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Achieving stable long-term blood sugar, glycated hemoglobin (HbA1c), below 7.0% or 53mmol/mol has been the top priority in diabetes therapy for years. This corresponds to an actual average blood sugar of 147 mg/dl or 8.2mmol/L. These values were defined in this way because they have been shown to reduce the risk of long-term consequences.

Change in HbA1c

In a review of over 300,000 diabetics by Turton, Raab and Rooney (2018), it was found that 84% of the participants did not reach the target value of 7% HbA1C. In their work, Turton, Raab and Rooney examined whether a reduced intake of carbohydrates (KH) (= low-carb diet) could improve long-term blood sugar.

The American Diabetes Association (ADA) defines "low carb" as meaning that the daily intake of total energy is covered with a maximum of 130 g of carbohydrates or 26% with carbohydrates. Buyken et al. (2000) were able to show that reducing carbohydrates can lead to improved blood sugar control. Because fewer carbohydrates are taken in, insulin has to be injected less often from the outside and the risk of a diabetic misjudging the administration of insulin is reduced. As a result, less strong fluctuations and less severe high and low blood sugar levels are to be expected.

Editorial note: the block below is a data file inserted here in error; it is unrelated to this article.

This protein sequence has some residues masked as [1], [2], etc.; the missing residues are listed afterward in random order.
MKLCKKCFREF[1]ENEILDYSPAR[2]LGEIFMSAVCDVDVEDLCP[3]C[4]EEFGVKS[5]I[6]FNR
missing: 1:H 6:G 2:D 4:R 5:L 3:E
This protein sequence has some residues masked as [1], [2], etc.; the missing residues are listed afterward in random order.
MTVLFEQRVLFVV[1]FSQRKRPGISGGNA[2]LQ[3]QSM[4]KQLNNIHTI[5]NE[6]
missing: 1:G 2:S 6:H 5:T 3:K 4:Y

In the end, nine studies were evaluated. Of these, three studies were able to demonstrate a significant reduction in HbA1c levels. The remaining studies showed a trend towards lowering the HbA1c value. However, the change was not large enough to be classified as “significant”.

Change in insulin requirements

The daily amount of insulin administered was also measured in each case. Two studies were also able to show significant reductions in the amount per day (U/d). One group changed the daily amount from 41.1 ± 3.5 to 35.3 ± 4.1 U/d, the second group even from 66.4 ± 25.3 to 44.2 ± 16.5 U/d. In the other studies, too, less insulin was required in the low-carb group. However, a value that would be considered statistically significant was not reached here either. For diabetics, however, every reduction in artificial insulin and, above all, in HbA1c is worth striving for.

As a conclusion from this review, it can be said that a low-carb diet can have a positive effect on the HbA1c value and reduce insulin requirements.


  • Turton JL, Raab R, Rooney KB (2018) Low-carbohydrate diets for type 1 diabetes mellitus: A systematic review. PLoS ONE 13(3): e0194987.

  • Buyken AE, Toeller M, Heitkamp G, Irsigler K, Holler C, Santeusanio F, et al. Carbohydrate sources and glycemic control in type 1 diabetes mellitus. EURODIAB IDDM Complications Study Group. Diabetes Med. 2000; 17(5):351-9. PMID: 10872533

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